peteg's blog

UNSW Justice Talks: Nicholas Cowderey

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Cowderey was famous for taking it to the politicians while he was the Director of Public Prosecutions for NSW back in the 1990s and early 21st century. I read his book Getting Justice Wrong sometime back then. As a semi-retired visiting professor at UNSW, tonight he spoke on those old themes, and gave us his backstory: assisting the Commonwealth in prosecuting R&R drug violations by visiting American soldiers, and four years or more in Papua New Guinea as a prosecutor. Contrary to Fraser et al, this was not a mea culpa: he acted on his beliefs while he had power, though he often found the law and justice to be at odds. We heard of the husband who assisted his wife (suffering from advanced MS) commit suicide who later owned up to it all, forcing the police to charge him with murder. The result was a conviction for assisting suicide and a twelve-month good behaviour bond; some kind of justice in his eyes. He claimed the Greens have "an excellent policy" here. There was also the young Vietnamese bloke who gave a clean needle to a junkie who overdosed later that night, yielding a manslaughter conviction.

Broadly Cowderey explored the schism between justice and the law, and advocated for more discretion for judges etc. — which is cold comfort for those of us outside the legal arena who so easily see the costs and obfuscations and not so often the progress. I got the impression that he felt much of his work as DPP in prosecuting drug offenders was a waste of time, though he was careful to say that the other laws are already strong enough to handle organised crime, black markets and all that. I heard the same about the terrorism laws back in the day.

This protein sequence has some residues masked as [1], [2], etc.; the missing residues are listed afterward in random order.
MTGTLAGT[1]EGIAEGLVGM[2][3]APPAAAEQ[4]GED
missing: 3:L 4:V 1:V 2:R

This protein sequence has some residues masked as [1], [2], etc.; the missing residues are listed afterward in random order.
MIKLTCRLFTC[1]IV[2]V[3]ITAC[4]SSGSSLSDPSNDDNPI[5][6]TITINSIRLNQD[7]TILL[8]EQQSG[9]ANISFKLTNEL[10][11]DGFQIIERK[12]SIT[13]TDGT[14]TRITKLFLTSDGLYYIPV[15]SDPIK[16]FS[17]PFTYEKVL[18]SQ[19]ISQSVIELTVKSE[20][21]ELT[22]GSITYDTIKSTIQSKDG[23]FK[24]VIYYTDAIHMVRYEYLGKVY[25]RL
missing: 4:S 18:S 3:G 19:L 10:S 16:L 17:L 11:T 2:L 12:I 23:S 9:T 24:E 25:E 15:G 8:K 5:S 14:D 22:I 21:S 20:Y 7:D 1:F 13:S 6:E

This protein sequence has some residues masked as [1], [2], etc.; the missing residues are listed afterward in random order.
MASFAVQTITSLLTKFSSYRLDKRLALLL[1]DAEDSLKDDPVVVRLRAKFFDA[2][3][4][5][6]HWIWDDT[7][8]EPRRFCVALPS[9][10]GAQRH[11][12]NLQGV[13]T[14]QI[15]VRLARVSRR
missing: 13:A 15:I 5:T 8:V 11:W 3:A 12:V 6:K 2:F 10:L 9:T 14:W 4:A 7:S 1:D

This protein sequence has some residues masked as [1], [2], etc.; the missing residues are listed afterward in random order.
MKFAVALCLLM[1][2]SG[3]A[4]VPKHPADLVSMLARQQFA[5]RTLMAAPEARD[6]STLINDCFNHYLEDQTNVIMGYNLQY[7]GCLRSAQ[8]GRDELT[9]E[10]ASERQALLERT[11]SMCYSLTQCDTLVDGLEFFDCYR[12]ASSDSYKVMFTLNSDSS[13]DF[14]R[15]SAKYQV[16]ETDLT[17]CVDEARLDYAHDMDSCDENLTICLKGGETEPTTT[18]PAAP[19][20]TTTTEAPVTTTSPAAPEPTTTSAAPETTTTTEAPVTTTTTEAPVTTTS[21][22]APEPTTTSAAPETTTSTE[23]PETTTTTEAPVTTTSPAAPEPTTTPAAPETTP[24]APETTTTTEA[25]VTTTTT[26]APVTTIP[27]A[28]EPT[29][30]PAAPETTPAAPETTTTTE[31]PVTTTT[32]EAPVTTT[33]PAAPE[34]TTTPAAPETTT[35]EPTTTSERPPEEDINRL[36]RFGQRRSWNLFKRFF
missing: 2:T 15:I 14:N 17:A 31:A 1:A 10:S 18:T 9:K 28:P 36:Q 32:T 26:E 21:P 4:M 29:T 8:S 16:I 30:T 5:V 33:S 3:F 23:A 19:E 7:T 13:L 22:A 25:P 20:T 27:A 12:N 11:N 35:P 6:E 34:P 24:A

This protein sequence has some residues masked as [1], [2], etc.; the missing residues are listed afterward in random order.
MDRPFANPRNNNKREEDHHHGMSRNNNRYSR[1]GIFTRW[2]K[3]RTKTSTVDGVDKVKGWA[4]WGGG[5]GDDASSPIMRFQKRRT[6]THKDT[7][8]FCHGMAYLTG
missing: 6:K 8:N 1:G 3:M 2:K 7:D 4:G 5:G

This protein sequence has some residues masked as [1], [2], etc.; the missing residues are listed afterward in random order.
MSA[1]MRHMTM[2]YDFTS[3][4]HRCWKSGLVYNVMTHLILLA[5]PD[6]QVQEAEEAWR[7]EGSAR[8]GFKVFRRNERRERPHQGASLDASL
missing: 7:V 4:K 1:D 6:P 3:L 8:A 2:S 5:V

2 Guns

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Cheap Tuesday at The Ritz. The 9:20pm session was not very full. Main cinema, upstairs, downstairs closed. Wahlberg has been in some decent stuff recently (The Fighter amongst others, and seemingly a string of TV shows). I never really got into Denzel Washington, but not for any particular reason. He's fine here. Unfortunately the best bits were in the trailer. This is something like Stone's Savages, but far more wooden; perhaps the rest of it ended up on the cutting room floor. Paula Patton gets all sexy but can't act, again reminding me of the Stone outing. It fails to make a fist out of the rich premise of messy interactions amongst the US intelligence services that Bush facilitated post-911.

Nelson Algren: The Neon Wilderness

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Ribbat cited this collection of short stories in his book on neon. It's post-war noir. I struggled to get too enthused but every so often he does get it together. Mostly tales of alcoholism, pugilism, prostitution and the odd white out. Chicago never sounded so cold and fiercely lit.

Algren appears to have vanished without a trace. I still have his most-famous novel The man with the golden arm (also the title of a Barry Adamson song) to come.